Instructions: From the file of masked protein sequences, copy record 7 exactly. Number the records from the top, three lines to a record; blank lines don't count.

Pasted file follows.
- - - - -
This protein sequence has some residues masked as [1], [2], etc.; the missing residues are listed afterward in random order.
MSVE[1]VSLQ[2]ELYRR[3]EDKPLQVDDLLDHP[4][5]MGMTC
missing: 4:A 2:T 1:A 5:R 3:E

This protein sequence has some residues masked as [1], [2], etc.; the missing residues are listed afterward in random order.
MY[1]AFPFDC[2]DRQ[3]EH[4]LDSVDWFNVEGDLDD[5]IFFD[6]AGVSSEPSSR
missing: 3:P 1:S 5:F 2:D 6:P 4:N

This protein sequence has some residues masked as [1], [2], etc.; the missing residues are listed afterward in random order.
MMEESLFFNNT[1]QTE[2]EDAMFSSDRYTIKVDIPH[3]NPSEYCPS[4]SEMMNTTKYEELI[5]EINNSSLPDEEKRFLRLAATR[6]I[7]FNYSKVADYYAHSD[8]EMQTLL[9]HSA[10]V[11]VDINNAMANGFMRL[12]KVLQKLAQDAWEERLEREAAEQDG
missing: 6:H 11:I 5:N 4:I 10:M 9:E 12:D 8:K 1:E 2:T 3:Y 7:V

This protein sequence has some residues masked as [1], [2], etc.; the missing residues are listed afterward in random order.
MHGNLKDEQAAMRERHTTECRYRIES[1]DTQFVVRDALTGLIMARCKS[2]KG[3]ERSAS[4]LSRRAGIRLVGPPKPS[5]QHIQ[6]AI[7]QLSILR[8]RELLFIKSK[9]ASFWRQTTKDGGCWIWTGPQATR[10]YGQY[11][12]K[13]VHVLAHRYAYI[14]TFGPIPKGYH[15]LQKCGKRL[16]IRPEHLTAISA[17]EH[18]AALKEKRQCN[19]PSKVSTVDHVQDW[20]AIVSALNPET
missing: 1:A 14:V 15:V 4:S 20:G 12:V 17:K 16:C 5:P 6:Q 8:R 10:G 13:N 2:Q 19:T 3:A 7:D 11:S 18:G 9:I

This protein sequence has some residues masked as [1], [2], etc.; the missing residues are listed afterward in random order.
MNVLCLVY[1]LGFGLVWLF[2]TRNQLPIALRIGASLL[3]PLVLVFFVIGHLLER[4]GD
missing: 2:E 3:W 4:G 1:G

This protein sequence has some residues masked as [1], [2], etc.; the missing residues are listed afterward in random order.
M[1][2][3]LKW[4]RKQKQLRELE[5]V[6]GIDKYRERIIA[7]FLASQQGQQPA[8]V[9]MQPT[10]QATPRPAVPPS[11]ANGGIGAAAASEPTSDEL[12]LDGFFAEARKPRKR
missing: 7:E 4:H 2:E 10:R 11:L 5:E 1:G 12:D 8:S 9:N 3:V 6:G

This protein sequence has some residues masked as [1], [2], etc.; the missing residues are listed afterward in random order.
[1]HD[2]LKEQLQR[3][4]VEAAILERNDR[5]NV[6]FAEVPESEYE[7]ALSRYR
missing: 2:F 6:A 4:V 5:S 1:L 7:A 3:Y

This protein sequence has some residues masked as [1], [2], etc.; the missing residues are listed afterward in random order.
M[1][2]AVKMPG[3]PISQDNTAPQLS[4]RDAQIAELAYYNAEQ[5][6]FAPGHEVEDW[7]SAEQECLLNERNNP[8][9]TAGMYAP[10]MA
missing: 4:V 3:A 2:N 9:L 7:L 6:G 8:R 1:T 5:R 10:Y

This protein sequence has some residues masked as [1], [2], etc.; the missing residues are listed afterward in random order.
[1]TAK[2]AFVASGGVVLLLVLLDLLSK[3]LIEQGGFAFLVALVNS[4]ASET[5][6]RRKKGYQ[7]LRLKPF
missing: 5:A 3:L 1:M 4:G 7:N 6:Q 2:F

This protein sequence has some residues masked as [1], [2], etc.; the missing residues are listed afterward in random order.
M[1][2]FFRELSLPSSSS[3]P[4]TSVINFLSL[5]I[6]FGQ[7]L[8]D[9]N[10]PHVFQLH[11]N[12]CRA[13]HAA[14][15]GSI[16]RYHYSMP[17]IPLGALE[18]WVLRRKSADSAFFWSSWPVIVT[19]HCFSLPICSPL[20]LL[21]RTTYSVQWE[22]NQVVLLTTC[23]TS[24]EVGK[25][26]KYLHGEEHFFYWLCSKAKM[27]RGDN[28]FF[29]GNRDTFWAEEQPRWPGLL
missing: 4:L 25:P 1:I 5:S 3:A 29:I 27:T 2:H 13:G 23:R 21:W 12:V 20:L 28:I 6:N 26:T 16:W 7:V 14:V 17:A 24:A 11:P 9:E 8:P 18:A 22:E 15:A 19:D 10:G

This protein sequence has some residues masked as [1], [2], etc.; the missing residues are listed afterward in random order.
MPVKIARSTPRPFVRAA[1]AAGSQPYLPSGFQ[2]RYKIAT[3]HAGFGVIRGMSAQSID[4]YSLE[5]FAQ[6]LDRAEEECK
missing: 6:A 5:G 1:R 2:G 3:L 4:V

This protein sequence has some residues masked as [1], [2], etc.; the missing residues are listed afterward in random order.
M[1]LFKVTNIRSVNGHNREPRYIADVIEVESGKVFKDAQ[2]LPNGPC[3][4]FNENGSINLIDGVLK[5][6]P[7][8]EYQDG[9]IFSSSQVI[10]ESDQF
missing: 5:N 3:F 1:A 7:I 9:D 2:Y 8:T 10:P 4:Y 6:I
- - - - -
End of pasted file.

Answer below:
This protein sequence has some residues masked as [1], [2], etc.; the missing residues are listed afterward in random order.
[1]HD[2]LKEQLQR[3][4]VEAAILERNDR[5]NV[6]FAEVPESEYE[7]ALSRYR
missing: 2:F 6:A 4:V 5:S 1:L 7:A 3:Y